‘We heard about a service the Red Cross was hoping to trial, which would provide much-needed assistance to people in the aftermath of personal tragedy. It sounded exactly like the type of thing we wanted to fund,’ says Katrina Baker, Head of Non-Masonic Grants at the Grand Charity.
The Grand Charity provided an initial grant of £300,000 in 2000, allowing the Red Cross to set up 10 support services across the UK. ‘We used the money to buy 13 new vehicles and train 800 volunteers, so it essentially kick-started the service,’ recalls James Hickman, senior trusts and statutory fundraiser at British Red Cross.
‘Rather than making do in a marquee, a Fire and Emergency Support Service vehicle acts as a fully equipped base for our volunteers to provide timely, high-quality care. It’s a fantastic presence at local events like the London to Cambridge Bike Ride, but crucially it allows the British Red Cross to respond to major incidents like the east coast storm surge in December 2013 when evacuees of the floods most needed our help.’ Simon Holmes, Cambridgeshire emergency response and resilience manager, British Red Cross
Serving changing needs
It was a starting point, but as the occurrence of domestic fires almost halved by 2011, the role of the British Red Cross service needed to change. Diversifying its remit, the FESS began to support NHS ambulances, providing assistance at major incidents with its fully equipped First Aid Units. Today, the Grand Charity’s UK, non-emergency grants have exceeded £650,000, and the Red Cross has been able to deploy 20 new emergency vehicles.
‘We’ve reached over 90,000 people, and that’s as a direct result of the Grand Charity funding,’ says Hickman. ‘It’s their flexibility that makes the partnership so valuable. They are responsive to our needs and willing to work with us to establish which region will benefit most from their support.’
Cambridgeshire is one region that benefited from a new First Aid Unit in 2011. Peter Sutton, the Provincial Information Officer, says: ‘We have raised £1.2 million for the Grand Charity, so our local Freemasons can feel real pride that we have contributed to making this support possible.’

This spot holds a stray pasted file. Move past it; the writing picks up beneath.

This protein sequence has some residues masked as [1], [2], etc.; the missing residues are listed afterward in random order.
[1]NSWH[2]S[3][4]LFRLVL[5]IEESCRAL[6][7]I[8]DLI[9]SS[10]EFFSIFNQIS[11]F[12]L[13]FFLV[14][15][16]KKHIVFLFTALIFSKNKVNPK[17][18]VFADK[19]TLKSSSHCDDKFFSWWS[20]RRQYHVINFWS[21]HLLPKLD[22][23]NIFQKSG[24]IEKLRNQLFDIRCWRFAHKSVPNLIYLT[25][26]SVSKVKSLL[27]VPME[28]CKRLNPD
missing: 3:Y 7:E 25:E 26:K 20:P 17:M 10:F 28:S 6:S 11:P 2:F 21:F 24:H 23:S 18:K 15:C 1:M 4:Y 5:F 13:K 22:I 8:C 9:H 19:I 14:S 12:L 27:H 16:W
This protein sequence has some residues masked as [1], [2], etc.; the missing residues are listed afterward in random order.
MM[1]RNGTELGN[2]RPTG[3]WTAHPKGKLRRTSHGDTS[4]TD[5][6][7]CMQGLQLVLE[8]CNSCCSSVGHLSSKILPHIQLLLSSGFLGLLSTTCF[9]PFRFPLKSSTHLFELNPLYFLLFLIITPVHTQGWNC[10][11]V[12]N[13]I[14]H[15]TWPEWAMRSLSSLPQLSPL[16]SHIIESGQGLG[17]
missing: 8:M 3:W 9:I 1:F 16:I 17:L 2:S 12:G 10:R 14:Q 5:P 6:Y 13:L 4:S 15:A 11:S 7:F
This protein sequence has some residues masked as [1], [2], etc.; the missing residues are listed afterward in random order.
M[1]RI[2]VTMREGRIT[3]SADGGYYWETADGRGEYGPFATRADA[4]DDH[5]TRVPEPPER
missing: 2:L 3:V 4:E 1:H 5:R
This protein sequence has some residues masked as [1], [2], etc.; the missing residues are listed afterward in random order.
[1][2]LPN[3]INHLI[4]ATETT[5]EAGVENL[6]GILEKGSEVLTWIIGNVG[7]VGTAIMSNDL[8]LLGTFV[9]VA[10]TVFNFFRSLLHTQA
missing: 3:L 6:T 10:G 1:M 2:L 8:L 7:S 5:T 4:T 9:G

The Red Cross is playing an ever-more vital role in the emergency response sector. Just last year, volunteers assisted communities devastated by the UK winter floods, helping to evacuate people as well as delivering food, blankets and first aid.
Lewis attributes the success of the service to its volunteers – who are trained in providing first aid and emotional support on joining the team – but also to the relationship between the Red Cross and the emergency services: ‘Trust is vital in any fast-moving situation. The emergency services know they can rely on a Red Cross volunteer not to make silly mistakes or try to play the hero.’
British Red Cross in the UK
While the foreign relief efforts of the British Red Cross are well advertised through its public appeals for funds, the charity actually spends more at home in the UK than it does abroad. In fact, in 2013 the Red Cross spent £28.1 million responding to UK emergencies compared to £25.7 million spent on overseas support during the same period. The relationship between the Red Cross and Freemasonry has always been a strong one, with Freemasons in the UK donating more than £2 million over the past 30 years – vital funds that have supported Red Cross services and relief efforts both at home and abroad.